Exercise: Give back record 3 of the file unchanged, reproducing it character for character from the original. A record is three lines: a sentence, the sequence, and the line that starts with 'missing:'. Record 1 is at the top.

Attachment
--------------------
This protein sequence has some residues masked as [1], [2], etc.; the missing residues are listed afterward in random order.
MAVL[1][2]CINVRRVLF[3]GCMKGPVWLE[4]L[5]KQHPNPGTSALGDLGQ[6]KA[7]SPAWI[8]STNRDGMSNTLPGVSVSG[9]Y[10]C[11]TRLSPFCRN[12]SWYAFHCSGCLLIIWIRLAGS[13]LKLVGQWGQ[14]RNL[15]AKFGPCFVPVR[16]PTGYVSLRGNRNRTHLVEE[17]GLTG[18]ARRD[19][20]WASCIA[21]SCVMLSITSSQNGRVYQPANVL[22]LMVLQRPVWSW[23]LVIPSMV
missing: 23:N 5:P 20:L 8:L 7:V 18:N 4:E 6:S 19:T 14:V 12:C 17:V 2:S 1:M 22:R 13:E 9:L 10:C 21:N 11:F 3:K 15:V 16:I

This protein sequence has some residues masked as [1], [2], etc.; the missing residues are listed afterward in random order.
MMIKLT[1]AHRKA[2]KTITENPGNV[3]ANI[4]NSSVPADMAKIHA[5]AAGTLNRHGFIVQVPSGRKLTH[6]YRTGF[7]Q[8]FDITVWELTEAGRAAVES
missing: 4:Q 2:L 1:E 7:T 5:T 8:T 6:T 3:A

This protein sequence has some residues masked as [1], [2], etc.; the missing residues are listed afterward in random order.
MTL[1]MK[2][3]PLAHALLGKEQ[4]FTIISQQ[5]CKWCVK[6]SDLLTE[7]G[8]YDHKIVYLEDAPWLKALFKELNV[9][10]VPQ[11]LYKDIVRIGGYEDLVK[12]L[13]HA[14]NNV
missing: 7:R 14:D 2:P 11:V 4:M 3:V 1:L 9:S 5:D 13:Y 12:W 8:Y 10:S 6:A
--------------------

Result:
This protein sequence has some residues masked as [1], [2], etc.; the missing residues are listed afterward in random order.
MTL[1]MK[2][3]PLAHALLGKEQ[4]FTIISQQ[5]CKWCVK[6]SDLLTE[7]G[8]YDHKIVYLEDAPWLKALFKELNV[9][10]VPQ[11]LYKDIVRIGGYEDLVK[12]L[13]HA[14]NNV
missing: 7:R 14:D 2:P 11:V 4:M 3:V 1:L 9:S 5:D 13:Y 12:W 8:Y 10:S 6:A